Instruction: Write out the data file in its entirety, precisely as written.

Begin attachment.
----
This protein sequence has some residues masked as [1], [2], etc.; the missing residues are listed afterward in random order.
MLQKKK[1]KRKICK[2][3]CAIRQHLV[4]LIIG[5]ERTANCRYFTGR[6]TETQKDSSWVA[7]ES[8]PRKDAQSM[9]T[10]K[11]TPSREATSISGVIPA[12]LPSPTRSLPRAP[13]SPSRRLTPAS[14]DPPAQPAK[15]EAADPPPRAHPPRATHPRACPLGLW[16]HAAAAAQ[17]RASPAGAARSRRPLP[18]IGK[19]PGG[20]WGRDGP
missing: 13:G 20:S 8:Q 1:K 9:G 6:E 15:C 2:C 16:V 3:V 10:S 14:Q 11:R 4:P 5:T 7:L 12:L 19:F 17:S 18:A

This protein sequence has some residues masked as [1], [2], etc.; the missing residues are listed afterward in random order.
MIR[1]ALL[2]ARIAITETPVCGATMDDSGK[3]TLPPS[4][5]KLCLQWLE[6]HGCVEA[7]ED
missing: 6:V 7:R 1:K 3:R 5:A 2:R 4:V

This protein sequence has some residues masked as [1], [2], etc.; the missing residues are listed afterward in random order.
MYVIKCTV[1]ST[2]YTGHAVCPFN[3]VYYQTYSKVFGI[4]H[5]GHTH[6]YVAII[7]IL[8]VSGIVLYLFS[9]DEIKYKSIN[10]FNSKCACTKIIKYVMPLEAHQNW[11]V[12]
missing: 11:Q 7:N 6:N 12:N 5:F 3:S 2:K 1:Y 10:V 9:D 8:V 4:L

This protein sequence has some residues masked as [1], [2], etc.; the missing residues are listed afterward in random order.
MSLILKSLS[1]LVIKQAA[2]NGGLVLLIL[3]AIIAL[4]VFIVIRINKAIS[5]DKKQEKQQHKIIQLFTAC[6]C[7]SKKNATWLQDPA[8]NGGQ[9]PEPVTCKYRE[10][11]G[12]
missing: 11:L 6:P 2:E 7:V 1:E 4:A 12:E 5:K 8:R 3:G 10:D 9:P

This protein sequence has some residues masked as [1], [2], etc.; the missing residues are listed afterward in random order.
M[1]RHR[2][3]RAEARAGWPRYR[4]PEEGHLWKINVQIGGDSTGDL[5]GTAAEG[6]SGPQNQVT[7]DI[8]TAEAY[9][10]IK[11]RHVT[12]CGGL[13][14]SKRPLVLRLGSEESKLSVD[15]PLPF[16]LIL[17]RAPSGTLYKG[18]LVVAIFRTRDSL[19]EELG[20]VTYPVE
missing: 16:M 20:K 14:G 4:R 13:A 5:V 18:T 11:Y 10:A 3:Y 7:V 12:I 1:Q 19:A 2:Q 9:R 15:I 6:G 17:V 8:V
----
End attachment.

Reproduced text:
This protein sequence has some residues masked as [1], [2], etc.; the missing residues are listed afterward in random order.
MLQKKK[1]KRKICK[2][3]CAIRQHLV[4]LIIG[5]ERTANCRYFTGR[6]TETQKDSSWVA[7]ES[8]PRKDAQSM[9]T[10]K[11]TPSREATSISGVIPA[12]LPSPTRSLPRAP[13]SPSRRLTPAS[14]DPPAQPAK[15]EAADPPPRAHPPRATHPRACPLGLW[16]HAAAAAQ[17]RASPAGAARSRRPLP[18]IGK[19]PGG[20]WGRDGP
missing: 13:G 20:S 8:Q 1:K 9:G 6:E 15:C 2:C 16:V 3:V 10:S 14:Q 11:R 4:P 5:T 7:L 12:L 19:F 17:S 18:A

This protein sequence has some residues masked as [1], [2], etc.; the missing residues are listed afterward in random order.
MIR[1]ALL[2]ARIAITETPVCGATMDDSGK[3]TLPPS[4][5]KLCLQWLE[6]HGCVEA[7]ED
missing: 6:V 7:R 1:K 3:R 5:A 2:R 4:V

This protein sequence has some residues masked as [1], [2], etc.; the missing residues are listed afterward in random order.
MYVIKCTV[1]ST[2]YTGHAVCPFN[3]VYYQTYSKVFGI[4]H[5]GHTH[6]YVAII[7]IL[8]VSGIVLYLFS[9]DEIKYKSIN[10]FNSKCACTKIIKYVMPLEAHQNW[11]V[12]
missing: 11:Q 7:N 6:N 12:N 5:F 3:S 2:K 1:Y 10:V 9:D 8:V 4:L

This protein sequence has some residues masked as [1], [2], etc.; the missing residues are listed afterward in random order.
MSLILKSLS[1]LVIKQAA[2]NGGLVLLIL[3]AIIAL[4]VFIVIRINKAIS[5]DKKQEKQQHKIIQLFTAC[6]C[7]SKKNATWLQDPA[8]NGGQ[9]PEPVTCKYRE[10][11]G[12]
missing: 11:L 6:P 2:E 7:V 1:E 4:A 12:E 5:K 8:R 3:G 10:D 9:P

This protein sequence has some residues masked as [1], [2], etc.; the missing residues are listed afterward in random order.
M[1]RHR[2][3]RAEARAGWPRYR[4]PEEGHLWKINVQIGGDSTGDL[5]GTAAEG[6]SGPQNQVT[7]DI[8]TAEAY[9][10]IK[11]RHVT[12]CGGL[13][14]SKRPLVLRLGSEESKLSVD[15]PLPF[16]LIL[17]RAPSGTLYKG[18]LVVAIFRTRDSL[19]EELG[20]VTYPVE
missing: 16:M 20:K 14:G 4:R 13:A 5:V 18:T 11:Y 10:A 3:Y 7:V 12:I 1:Q 19:A 2:Q 9:R 15:I 6:G 17:V 8:V